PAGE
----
Blog Post By Jona Elwell

2020 Champion Tree Register

American Forests released its 2020 Champion Trees National Register, which is a compilation of America’s largest trees. The Champion Trees in the National Register are the biggest of their species in the country as reported to American Forests in the most current year.  Anyone from anyplace can go to it to see the vast diversity of tree species across the country.

When it comes to trees, size matters. Courtesy Southern Center for Urban Forestry Research & Information Southern Research Station, USDA Forest Service.

One of the goals of the register is to inspire the preservation of these living monuments. Old, large trees are essential to creating healthy forests that can help slow climate change. It is no secret that large, mature trees provide unparalleled benefits. Compared to a small-stature tree, a strategically located large canopy tree has a bigger impact on conserving energy, mitigating an urban heat island, and cooling a parking lot. They do more to reduce stormwater runoff; extend the life of streets; improve local air, soil and water quality; reduce atmospheric carbon dioxide; provide wildlife habitat; increase property values; enhance the attractiveness of a community; and promote human health and well being. And when we plant large canopy trees, the bottom-line benefits are multiplied. When it comes to trees, size really does matter. If you’re considering adding a tree to your yard, we have almost 40 large canopy trees that we plant for free as part of our residential planting programs. We’ll work with you to find the right tree for your spot, so it doesn’t impede your foundation, power lines, or cause any other damage. With the right tree, you can have it all: shade, ecosystem benefits, and safety!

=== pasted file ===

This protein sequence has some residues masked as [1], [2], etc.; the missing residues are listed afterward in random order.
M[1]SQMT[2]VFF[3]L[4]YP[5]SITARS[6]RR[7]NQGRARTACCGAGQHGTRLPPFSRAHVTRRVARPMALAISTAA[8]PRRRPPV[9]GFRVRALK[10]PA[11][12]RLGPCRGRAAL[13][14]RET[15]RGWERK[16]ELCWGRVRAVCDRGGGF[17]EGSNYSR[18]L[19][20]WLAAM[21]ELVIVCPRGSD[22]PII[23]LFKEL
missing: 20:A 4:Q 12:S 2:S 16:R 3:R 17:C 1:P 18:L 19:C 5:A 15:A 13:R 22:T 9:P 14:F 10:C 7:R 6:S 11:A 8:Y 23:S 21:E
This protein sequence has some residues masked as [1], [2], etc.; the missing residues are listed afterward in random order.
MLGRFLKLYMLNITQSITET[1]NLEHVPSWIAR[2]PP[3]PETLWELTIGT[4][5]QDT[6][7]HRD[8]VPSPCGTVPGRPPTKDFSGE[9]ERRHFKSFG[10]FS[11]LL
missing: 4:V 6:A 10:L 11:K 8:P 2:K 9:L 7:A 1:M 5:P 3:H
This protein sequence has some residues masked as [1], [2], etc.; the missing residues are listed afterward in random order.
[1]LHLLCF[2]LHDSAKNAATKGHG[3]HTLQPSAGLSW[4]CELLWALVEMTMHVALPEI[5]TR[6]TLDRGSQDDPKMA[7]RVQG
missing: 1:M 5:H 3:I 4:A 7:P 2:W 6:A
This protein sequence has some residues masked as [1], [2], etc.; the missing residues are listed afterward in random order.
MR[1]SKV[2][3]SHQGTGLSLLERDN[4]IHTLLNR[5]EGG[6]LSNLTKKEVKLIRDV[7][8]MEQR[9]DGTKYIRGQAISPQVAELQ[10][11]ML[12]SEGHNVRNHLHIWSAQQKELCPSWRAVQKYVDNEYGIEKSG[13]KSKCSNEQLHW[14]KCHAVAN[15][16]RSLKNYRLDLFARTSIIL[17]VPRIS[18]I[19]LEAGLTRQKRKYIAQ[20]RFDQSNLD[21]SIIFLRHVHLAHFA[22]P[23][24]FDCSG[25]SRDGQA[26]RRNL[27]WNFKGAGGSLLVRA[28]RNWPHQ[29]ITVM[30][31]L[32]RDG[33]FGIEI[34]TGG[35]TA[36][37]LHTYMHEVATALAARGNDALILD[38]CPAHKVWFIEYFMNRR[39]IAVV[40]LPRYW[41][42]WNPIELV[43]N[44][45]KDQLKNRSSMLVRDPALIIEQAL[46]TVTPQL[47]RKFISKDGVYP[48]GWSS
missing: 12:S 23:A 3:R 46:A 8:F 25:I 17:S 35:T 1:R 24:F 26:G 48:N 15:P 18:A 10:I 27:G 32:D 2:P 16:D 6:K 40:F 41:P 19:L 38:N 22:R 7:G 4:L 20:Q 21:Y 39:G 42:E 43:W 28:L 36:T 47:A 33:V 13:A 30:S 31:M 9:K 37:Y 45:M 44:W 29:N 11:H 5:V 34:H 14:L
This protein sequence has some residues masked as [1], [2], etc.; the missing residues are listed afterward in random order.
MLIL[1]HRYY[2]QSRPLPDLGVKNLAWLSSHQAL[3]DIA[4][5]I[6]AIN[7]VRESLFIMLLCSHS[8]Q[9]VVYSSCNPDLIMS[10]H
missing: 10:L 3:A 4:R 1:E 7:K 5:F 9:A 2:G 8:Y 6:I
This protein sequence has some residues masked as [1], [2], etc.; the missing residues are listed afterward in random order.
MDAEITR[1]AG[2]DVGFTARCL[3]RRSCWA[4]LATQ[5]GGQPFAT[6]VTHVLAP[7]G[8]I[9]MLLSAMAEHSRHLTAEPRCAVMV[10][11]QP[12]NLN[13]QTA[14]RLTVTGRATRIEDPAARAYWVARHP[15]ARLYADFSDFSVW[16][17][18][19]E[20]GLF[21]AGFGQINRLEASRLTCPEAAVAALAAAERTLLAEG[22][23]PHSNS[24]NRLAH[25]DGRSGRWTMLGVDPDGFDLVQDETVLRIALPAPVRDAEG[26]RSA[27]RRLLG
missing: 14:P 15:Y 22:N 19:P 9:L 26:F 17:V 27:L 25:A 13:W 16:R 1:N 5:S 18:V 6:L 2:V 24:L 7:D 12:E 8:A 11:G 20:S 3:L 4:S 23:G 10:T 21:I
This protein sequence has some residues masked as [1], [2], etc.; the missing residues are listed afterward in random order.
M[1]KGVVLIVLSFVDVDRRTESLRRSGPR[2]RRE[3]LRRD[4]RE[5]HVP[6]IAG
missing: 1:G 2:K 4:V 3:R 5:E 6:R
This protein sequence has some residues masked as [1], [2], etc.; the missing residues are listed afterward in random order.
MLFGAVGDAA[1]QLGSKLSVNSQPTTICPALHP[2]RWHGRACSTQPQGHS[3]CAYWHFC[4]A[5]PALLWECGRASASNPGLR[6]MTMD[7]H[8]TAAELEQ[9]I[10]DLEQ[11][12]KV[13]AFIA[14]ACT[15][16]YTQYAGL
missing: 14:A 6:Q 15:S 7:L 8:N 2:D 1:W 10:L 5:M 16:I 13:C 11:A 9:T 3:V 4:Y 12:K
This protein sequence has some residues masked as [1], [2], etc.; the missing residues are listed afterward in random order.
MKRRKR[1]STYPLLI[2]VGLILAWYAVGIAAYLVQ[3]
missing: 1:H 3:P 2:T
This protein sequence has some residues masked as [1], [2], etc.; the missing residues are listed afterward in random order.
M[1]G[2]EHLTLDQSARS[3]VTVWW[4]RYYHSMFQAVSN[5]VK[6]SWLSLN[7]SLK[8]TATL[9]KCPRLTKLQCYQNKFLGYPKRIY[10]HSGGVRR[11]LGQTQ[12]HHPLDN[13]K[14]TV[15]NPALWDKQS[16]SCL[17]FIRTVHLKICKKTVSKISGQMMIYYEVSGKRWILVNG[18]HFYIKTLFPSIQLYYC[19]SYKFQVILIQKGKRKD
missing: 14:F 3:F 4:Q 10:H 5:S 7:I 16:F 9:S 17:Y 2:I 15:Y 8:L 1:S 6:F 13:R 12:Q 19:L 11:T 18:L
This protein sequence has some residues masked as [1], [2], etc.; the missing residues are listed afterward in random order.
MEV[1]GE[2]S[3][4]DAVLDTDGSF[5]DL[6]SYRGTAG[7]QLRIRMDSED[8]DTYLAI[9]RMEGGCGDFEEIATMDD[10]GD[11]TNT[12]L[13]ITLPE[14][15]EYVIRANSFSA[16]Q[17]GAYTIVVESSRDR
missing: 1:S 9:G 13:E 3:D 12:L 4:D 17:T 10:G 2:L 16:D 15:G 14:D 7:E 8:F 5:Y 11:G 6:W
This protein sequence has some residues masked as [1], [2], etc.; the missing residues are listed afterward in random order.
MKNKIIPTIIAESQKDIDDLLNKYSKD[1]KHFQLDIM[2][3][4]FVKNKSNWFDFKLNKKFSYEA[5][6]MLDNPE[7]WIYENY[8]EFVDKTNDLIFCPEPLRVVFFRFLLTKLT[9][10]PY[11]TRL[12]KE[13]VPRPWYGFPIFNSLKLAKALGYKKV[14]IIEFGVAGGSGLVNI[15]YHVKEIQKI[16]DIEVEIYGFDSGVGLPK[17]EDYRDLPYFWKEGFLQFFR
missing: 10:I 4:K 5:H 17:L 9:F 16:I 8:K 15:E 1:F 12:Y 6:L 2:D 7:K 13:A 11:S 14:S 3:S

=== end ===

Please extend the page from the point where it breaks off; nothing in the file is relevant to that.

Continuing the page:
We inventory city trees (whether or not they’re champions!) to gather information so we can manage our community forest and prioritize tree maintenance needs.

Another thing the register highlights? The importance of inventorying trees – especially in a city! You cannot protect what you don’t know is there. We gather information on our urban forest by measuring, surveying, and identifying trees on public lands in DC through our Park Inventory Program. We use all this gathered information to manage our community forest and prioritize tree maintenance needs. We can’t protect our current trees and plan for new ones if we don’t know the health and make up of our current urban forest – all the data from community scientists also influence how our advocates fight for change.

DC’s Champion Chestnut Oak is the largest individual tree of its species in the country! Photo by John Maleri/Rock Creek Conservancy.

So take a look! You can either search the register to see Champion Trees by species or by state. DC has a Champion Chestnut Oak in Battery Kemble Park. It stands a whopping 105 feet in height and has a circumference of 276 inches (23 feet!), making it the largest tree of its species in the country. We’re truly surrounded by champions here – believe it or not our neighbor Virginia has the most Champion Trees of any state with 102 champs!

Article photo courtesy American Forests.




Get Updates